The first parameter specifies the amount of the information for enabling the post-compression quantity of data in case compression is done by intra-frame coding. The first parameter may be the sum or statistic values of DCT coefficients obtained by block-based DCT of picture data supplied from the frame memory 40. If the parameter found in this manner is of an excessive scale, it may also be the block-based sums of mean square errors of the DCT coefficients. In sum, the parameter which represents the quantity of the picture information and which is sufficient to infer the post-compression data quantity is employed as the first parameter.

The second parameter specifies the quantity of the differential picture information which enables the post-compression data quantity to be predicted in case the compression is done by the inter-frame predictive coding. The parameter may for example be the in-block sum of the difference values between the picture stored in the frame memory 40 and the motion-compensated picture. For calculating the parameter, the least error for detecting the motion vector, obtained in a common motion vector detection circuit (motion detection unit 20) may be employed.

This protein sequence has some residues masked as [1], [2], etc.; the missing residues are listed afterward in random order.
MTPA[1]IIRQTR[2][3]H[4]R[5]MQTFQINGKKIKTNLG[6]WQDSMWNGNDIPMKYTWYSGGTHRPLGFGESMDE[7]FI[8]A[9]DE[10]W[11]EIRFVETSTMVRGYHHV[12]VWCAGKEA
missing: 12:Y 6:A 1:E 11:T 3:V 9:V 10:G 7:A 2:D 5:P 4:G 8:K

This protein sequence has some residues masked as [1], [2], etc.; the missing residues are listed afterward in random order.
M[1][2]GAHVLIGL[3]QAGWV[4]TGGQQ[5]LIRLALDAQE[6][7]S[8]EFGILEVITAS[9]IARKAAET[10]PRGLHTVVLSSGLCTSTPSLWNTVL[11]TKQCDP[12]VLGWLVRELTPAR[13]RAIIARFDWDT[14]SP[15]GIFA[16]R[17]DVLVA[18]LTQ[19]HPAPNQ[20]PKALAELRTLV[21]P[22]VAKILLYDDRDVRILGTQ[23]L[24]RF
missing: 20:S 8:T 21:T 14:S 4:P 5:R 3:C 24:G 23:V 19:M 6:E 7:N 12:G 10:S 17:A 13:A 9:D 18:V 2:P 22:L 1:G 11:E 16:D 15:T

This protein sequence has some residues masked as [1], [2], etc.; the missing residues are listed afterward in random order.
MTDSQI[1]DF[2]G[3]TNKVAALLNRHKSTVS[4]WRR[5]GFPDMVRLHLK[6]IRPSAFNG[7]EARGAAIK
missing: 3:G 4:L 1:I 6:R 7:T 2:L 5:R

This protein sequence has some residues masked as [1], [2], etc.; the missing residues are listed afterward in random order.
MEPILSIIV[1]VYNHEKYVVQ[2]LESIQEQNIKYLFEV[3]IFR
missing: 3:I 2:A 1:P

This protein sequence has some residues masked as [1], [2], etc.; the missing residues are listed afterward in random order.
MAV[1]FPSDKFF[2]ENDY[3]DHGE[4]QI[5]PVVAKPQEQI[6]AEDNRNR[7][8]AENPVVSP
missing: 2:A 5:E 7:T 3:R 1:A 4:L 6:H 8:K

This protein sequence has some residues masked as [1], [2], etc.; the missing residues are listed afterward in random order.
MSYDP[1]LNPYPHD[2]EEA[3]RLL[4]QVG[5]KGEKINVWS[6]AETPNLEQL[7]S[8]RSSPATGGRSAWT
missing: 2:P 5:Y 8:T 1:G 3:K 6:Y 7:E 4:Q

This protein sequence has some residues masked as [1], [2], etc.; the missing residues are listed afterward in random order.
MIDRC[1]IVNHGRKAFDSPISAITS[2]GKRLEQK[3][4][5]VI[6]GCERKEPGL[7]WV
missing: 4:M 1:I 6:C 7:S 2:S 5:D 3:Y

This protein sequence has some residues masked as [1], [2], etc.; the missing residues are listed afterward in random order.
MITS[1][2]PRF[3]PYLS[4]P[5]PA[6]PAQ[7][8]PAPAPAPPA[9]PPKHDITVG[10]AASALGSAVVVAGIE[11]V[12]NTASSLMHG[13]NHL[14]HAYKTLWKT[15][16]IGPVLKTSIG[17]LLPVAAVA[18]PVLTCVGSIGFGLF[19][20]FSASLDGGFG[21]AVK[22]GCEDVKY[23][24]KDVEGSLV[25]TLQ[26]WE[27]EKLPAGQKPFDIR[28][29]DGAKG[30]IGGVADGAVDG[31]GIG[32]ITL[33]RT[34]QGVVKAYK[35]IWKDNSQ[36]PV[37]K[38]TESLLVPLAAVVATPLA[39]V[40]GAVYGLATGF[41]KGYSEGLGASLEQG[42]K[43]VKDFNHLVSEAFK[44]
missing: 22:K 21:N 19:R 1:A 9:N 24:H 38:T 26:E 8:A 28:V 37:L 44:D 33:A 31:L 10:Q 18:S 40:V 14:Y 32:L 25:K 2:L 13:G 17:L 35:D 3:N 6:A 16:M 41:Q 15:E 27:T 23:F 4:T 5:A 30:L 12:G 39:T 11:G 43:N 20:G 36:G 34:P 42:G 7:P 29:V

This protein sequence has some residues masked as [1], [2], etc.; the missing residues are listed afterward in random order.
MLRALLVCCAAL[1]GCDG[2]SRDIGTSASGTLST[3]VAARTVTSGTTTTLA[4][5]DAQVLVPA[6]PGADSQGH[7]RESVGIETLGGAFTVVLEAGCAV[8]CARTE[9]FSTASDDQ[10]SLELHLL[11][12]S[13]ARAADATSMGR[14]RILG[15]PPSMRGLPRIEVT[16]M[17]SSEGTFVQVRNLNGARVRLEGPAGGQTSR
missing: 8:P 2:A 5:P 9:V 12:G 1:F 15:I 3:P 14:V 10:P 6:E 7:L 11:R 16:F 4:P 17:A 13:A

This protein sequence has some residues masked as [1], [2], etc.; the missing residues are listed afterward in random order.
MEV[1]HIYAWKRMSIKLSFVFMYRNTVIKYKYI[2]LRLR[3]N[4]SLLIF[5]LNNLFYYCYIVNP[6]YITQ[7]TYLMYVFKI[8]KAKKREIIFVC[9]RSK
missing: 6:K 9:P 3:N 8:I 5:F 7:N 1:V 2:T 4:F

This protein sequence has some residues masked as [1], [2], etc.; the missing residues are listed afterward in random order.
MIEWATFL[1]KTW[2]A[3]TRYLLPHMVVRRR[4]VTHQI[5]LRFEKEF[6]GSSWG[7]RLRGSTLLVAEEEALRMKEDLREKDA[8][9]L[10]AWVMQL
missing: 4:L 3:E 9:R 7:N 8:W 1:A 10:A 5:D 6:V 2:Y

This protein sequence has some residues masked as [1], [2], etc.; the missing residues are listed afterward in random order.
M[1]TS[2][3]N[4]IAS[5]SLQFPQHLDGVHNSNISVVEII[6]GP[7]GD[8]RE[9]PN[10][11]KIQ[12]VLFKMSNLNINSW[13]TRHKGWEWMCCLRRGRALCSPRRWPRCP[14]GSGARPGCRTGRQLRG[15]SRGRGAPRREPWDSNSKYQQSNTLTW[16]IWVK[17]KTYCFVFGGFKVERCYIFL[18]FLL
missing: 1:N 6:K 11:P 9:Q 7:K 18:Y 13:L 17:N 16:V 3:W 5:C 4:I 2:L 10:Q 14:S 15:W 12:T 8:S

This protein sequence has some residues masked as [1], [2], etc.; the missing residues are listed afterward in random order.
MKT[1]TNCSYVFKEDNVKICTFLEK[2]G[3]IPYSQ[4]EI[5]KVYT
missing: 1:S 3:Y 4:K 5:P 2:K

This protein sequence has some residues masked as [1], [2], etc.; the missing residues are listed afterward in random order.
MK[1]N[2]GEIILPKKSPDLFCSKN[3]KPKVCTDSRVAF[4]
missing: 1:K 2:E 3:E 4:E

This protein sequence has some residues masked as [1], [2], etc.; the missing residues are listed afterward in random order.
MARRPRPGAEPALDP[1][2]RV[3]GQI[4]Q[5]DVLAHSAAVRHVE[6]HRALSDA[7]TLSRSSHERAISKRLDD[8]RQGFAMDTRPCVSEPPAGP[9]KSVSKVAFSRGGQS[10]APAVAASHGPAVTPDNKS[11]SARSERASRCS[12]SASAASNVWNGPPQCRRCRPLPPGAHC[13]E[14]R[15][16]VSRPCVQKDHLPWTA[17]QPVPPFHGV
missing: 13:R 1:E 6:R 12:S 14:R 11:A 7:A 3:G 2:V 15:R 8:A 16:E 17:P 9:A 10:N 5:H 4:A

The GOP length control circuit 34 then controls the GOP length, based upon the scene change detection output from the scene change detection circuit 31, as explained later by referring to the flow charts of FIGS. 7 and 8.

The GOP length information, as set by the GOP length control circuit 34, is sent to the compression method selection circuit 32.

It is noted that an intra-frame coded picture must be present at least at an initial portion of the GOP. Since the GOP is of a certain length in view of random accessibility, intra-frame coded pictures occur periodically or with scene changes. Thus the compression method selection circuit 32 is fed not only with the information specifying the GOP length from the GOP length control circuit 34 but also with the picture counts and an output of the scene change detection circuit 31 transmitted via the GOP length control circuit 34.

The compression method selection circuit 32 selects, based upon an output of the scene change detection circuit 31, which of the intra-frame coding or the inter-frame predictive-coding should be employed. In addition, the compression method selection circuit 32 introduces the intra-frame coded pictures based upon the GOP length information.